Though he must, by law, stand aside from politics, King Bhumibol has intervened in moments of crisis to steady the country's course, staving off coup attempts or political paralysis. Among the more memorable images was the scene in May 1992, in the wake of the army's shooting of pro-democracy demonstrators in Bangkok, when the monarch summoned unelected premier Gen. Suchinda Kraprayoon and opposition politician Chamlong Srimuang to the royal palace. A prominent foreign businessman recalls: "The King sat them down and lectured them, in front of the TV cameras, to stop harming the Thai people, that this violence on the streets was not getting us anywhere."

Says former Thai premier Gen. Prem Tinsulanonda, who was also at the audience: "The King is constitutionally above politics. He does not step in until the government of the day is no longer able to keep the situation under control. In moments of great crises, people look to him for help to stop bloodshed. He has brought about peace by granting advice, mediation or compromise."

In Britain, anti-royalists call for an end to the monarchy and the tabloid press front-pages its family scandals, often involving the heir to the throne, Prince Charles, and his troubled domestic life. Thailand's equivalent, the Crown Prince, is portrayed as performing his official duties with complete decorum. If there are problems, they are not aired publicly. And no newspaper would dare give space to any hint of scandal in the palace. A tough law on lèse-majesté takes care of that.

Still, the King's health is a source of public discussion. Pressure of work and the thousands of kilometers traveled along the highways and back roads of his country have taken their toll. In 1995, the monarch underwent two operations to enlarge a narrowed artery to his heart. They were successful and returned the King to vigor. This year, he was diagnosed with a benign tumor in his colon and hemorrhoids, resulting in a period of absence from public functions. He also injured his back. The King's hardy appearance at the Royal Barge Ceremony set off a wave of whispered relief that he looked well.

Still, the health worries have brought into focus the delicate issue of the succession. Following in King Bhumibol's wake are a son and three daughters: the Crown Prince; Princess Ubol Rattana, 48, recently divorced from an American commoner; the widely popular Crown Princess Sirindhorn, 44, who is single; and Princess Chulabhorn, 42. A loosely worded amendment to the constitution in 1972 allows a female to become monarch. But it is not relevant today as the heir is male.

The 47-year-old Crown Prince has increasingly taken over the ceremonial duties of his father in recent years, and features regularly in media coverage of official functions. Nowadays, he is often seen in the company of his consort, Princess Soamsawali, by whom he has one daughter, Princess Bhajara. The household also includes Mom Chao Siriwan, a daughter with Yuwatida Pholprasert, who also bore him four sons.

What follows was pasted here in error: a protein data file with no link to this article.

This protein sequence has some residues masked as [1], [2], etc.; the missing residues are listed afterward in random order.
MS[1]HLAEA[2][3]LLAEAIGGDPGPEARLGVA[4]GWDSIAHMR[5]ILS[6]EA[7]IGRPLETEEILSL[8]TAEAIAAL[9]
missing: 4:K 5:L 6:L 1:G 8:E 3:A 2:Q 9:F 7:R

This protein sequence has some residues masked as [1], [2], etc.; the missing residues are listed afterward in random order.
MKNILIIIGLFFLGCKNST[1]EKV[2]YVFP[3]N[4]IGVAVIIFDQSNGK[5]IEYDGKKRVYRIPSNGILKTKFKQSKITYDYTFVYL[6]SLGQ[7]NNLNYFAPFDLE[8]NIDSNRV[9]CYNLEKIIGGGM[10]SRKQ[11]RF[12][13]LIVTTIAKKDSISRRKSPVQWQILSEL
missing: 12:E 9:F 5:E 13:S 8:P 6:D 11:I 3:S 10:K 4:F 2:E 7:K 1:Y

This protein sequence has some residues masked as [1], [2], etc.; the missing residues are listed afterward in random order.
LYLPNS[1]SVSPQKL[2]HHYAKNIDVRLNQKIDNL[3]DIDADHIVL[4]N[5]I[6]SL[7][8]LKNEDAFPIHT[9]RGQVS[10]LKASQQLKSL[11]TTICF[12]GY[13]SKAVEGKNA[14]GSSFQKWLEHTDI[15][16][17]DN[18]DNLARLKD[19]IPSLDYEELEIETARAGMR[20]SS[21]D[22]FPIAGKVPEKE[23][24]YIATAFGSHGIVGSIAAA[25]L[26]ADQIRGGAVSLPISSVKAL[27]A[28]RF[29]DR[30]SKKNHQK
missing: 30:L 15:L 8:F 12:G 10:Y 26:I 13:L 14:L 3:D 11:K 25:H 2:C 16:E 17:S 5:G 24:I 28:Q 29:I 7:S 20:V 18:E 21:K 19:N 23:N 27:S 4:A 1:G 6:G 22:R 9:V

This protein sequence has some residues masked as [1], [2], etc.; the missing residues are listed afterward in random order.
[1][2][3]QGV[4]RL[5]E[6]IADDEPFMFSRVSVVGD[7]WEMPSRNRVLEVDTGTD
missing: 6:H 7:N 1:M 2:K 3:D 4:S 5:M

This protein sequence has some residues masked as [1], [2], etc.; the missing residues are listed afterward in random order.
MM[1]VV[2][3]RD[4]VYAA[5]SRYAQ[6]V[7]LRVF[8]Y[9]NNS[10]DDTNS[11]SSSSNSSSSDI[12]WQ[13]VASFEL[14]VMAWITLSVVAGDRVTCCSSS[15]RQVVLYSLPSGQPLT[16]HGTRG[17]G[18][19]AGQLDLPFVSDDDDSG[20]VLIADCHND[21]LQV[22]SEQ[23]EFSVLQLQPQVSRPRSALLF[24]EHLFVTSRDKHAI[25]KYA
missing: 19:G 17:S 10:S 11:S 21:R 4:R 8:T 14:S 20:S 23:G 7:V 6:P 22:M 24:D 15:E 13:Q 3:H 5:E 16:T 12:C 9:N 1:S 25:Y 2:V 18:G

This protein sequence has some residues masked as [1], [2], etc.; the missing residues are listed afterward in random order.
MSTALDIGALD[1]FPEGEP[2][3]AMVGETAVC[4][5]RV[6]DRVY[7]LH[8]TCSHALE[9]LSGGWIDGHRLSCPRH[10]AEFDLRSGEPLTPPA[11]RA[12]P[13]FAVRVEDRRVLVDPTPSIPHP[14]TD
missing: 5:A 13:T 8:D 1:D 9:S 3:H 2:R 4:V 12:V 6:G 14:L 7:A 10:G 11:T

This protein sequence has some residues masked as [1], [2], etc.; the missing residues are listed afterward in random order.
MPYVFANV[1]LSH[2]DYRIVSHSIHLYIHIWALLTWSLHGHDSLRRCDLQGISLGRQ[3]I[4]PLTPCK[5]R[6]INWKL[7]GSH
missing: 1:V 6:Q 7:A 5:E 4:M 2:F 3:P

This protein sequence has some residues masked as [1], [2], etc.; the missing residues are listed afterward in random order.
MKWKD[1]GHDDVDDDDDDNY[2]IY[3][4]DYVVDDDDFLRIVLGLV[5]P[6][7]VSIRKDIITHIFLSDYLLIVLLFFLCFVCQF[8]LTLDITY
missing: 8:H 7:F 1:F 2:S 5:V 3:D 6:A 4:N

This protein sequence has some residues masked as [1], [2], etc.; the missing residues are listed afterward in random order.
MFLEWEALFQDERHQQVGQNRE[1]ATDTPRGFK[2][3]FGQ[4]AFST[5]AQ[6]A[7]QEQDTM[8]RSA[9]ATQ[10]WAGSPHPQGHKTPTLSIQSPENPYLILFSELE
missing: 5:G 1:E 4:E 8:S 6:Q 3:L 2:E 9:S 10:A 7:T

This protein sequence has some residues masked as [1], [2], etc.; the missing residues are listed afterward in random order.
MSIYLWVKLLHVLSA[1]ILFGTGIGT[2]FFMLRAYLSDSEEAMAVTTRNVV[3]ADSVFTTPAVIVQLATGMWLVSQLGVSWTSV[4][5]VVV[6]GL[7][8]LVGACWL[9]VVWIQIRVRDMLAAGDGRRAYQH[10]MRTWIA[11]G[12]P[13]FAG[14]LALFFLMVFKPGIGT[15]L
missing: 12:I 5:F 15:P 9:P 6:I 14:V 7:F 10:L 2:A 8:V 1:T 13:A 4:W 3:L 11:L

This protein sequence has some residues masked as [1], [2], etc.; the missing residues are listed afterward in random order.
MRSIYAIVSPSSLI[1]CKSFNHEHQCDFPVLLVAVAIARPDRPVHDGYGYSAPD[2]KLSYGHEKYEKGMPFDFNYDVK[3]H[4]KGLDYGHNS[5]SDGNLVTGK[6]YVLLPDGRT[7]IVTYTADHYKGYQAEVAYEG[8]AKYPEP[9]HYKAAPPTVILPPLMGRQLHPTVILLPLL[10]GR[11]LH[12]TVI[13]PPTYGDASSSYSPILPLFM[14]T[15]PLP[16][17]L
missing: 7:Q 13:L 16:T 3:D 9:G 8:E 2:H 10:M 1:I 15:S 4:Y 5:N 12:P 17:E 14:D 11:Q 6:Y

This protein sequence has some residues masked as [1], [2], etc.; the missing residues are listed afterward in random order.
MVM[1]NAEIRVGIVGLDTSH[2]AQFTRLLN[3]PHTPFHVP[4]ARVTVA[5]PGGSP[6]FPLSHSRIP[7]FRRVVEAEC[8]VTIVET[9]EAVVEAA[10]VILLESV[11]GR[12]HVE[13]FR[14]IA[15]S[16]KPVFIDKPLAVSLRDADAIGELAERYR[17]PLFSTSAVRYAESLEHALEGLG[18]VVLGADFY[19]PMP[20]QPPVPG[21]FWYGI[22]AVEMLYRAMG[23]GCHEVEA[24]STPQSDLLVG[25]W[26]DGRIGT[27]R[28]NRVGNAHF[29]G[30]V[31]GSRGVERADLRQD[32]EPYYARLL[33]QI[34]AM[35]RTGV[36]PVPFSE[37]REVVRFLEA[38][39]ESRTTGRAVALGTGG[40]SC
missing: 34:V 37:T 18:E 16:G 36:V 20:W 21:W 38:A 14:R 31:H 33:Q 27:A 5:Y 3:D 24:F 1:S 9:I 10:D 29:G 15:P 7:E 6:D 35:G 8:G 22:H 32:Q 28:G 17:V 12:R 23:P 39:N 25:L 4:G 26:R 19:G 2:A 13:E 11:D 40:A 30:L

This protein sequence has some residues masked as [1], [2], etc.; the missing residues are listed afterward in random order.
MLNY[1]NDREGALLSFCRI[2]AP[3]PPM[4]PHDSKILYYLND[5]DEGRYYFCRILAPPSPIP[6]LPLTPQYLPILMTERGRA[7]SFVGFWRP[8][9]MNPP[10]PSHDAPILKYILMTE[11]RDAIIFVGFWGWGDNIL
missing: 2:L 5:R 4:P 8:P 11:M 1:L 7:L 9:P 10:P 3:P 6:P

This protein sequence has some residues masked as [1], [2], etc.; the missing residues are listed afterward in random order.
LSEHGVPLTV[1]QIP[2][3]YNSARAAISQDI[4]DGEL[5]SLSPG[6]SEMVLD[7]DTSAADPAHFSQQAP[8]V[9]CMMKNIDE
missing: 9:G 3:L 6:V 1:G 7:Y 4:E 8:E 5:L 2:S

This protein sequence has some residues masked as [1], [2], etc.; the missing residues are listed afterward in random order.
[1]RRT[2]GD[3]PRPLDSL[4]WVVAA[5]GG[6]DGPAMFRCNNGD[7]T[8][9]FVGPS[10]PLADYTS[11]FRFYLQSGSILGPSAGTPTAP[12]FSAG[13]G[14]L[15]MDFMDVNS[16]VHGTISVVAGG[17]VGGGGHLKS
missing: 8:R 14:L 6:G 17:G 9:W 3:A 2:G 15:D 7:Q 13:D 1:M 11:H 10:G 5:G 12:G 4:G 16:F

That relationship came to an acrimonious end in 1996. In a tersely worded statement, then-prime minister Banharn Silapa-archa said the government had dismissed Air Chief Marshall Anand Rodsamkhan, then 60, who had been posted to the crown prince's palace. Anand would not be welcome back in Thailand, the premier said. No reason was given for the dismissal. Anand and Yuwatida, with her four sons, left to live in Britain. Today, the Crown Prince has put the incident behind him.

Unlike his father, the prince was prepared from birth to sit on the throne. Mostly educated abroad, he spent time at the Royal Australian Military College at Duntroon and trained with the Special Air Service regiment in Perth. He is an accomplished and enthusiastic pilot and, as a member of the Royal Thai Air Command, holds the rank of general. He has also spent time studying international affairs at Imperial College London.

Both the Crown Prince and Princess Sirindhorn have elevated royal titles. That of the Crown Prince was awarded in 1972, formally setting out his rights to the throne on his coming of age at 21. His suffix of Chakri Nares Yupharaj Visuth Siam Makut Rajakumar states his claim to the Chakri line and the crown of Siam. The promotion of Princess Sirindhorn, granted in 1977, gave her the title Maha Chakri. She has the suffix Siam Borom Rajakumari, which echoes the prince's title, but not his right to the crown.

One of King Bhumibol's traits is his fondness for giving advice at what he sees as the appropriate time. His most recent gift to the nation, published last year, was The Story of Mahajanaka, which he authored (it has sold over 600,000 copies). Taken from old Buddhist scriptures, it is a tale of the need for perseverance in adversity. As King Bhumibol tells it, a ship belonging to King Mahajanaka capsizes in a storm while en route to seek wealth in the Land of Suvarnabhumi. The others on board fall prey to sea creatures. But Mahajanaka, refusing to call for help from the gods, is rescued after seven days and seven nights by the goddess Mani Mekhala. Eventually ascending the throne at the City of Mithila, he goes on to found a university based on the concept of respect for nature.

The Story of Mahajanaka is a fitting message for Thais as they negotiate the rough seas whipped up by the economic crisis and their damaging development path. It is also an appropriate reflection of the important work the monarch has done for his country. By staying in tune with his nation's problems, King Bhumibol has proved that even in a rapidly changing world, a royal family can have genuine relevance and a role to play.

The royal family is expected to gather to celebrate the King's 72nd birthday on Dec. 5. As they too mark the day, the Thai people will be hoping their monarch will be among them to celebrate his seventh-cycle birthday in 12 years' time. Thailand is on the road to recovery, but with worries about the future, the King's subjects will continue to rely on his guidance.